I have been playing classical piano since I was young, but I wanted to try out other instruments that can express things that a piano couldn’t. This led me to discovering the shakuhachi. At first, I was performing traditional music, but I realised the new possibilities in bringing out vocals and music through playing shakuhachi when I had the chance to perform with a rock band as well as in other casual settings.
I loved game music since I was young. Even on piano, all I played was game music. Even as a shakuhachi player, this love has not changed. To me, my music is very much rooted in game music, and very precious to me.


To Kurona

Can you tell us when you fell in love with traditional instrument and why you chose taiko?
My family was involved in a taiko team, hence I grew up in an environment surrounded by traditional instruments. Naturally, I ended up playing the taiko as well. Because of the old-fashioned image it gives out, at one time, I switched to playing bass, and formed a band. We even played as the opening act for an American band once. When I saw the members holding their guitars, I came to the painful realisation that “No matter how the Japanese tries to imitate the real thing, there is no way of catching up to real rock music”, and I left the band because of this. As I reflect on what I can do to challenge the world as a Japanese, I recalled the taiko from my childhood and began to play it seriously once again. Now, I express myself through the taiko. Not being bounded by tradition, I believe there’s a meaning in creating new music using traditional instruments, and my activities are a representation of this.


To Suzuhana

 Do you have any favorite genre to sing? Among vocaloid songs you sang in the first album, which one is the most difficult to sing?
I love ballads. I played classical piano in my childhood, thus I also love music that’s gentle.
The songs that are hard to sing in Vocalo Zanmai are the raps on Noushou Sakuretsu Girland others. But I’m already used to them (LOL)


To Asa

Who is the closest member to you and what kind of song/ music that you listen?
I’m close to everyone! The other day I went for a meal with Machiya-san, training together with Kaminaga-san and so on (laughs). Recently I’ve been hooked on Metal and Pop Punk.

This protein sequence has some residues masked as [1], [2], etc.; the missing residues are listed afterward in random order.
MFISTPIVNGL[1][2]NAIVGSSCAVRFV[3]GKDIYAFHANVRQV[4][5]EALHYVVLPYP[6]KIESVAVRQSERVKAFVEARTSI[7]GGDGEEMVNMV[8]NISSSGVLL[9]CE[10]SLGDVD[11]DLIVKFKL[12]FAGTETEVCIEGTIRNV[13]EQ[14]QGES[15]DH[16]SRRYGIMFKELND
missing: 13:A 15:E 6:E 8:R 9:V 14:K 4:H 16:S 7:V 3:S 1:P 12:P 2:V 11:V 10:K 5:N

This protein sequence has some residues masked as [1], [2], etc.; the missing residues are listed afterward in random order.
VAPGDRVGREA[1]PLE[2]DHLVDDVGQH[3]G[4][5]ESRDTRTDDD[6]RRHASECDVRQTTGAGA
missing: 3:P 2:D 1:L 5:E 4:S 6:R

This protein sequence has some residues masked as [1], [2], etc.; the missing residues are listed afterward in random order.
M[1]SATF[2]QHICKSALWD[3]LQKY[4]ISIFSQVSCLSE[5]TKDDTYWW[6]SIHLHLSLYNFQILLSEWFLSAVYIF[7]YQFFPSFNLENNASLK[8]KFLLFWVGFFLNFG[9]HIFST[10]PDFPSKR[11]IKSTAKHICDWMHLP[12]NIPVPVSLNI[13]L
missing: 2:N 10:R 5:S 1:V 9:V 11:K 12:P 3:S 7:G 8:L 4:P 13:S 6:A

To Benina

Is it hard to play tsugaru shamisen? What’s the different with the usual shamisen? Can you also play Okinawa Sanshin?
Regarding playing the instrument, it is not difficult since I’ve been playing from my younger days. It was difficult at the start, but you would get used to it. However, while it’s interesting to think of new techniques and arrangements for the shamisen, it is difficult. For shamisens, even for Okinawa shanshin, there are thin, middle and thick necks, which creates different tones due to the different structures. My Tsugaru Shamisen has a thick neck, and has the largest structure with a characteristic powerful tone. Rather than “playing”, it’s more of “hitting” expression. The skin is made of materials that can withstand that kind of playing.


To Wasabi

In Wagakki’s PV/concert, we noticed that you like to write kanji words on your back, how do you get the idea for it? Do you think it’s connected with the song you play? 

While performing, the kanji for the song that is being played comes out by itself on my back.


To Ibukuro

From what I know is that you like jazz genre, but then suddenly you chose to play koto? Is there any reason behind this?
While I once had a strong desire to study jazz in America, I came upon the question, why would a Japanese cross an ocean to study music overseas, while not knowing anything about Japanese music itself. This was the trigger for me to choose the koto. As a Japanese, I want to be actively, when performing overseas, playing my music on stage.


Special thanks to AVEX and Asiaprwerkz to make this interview happened.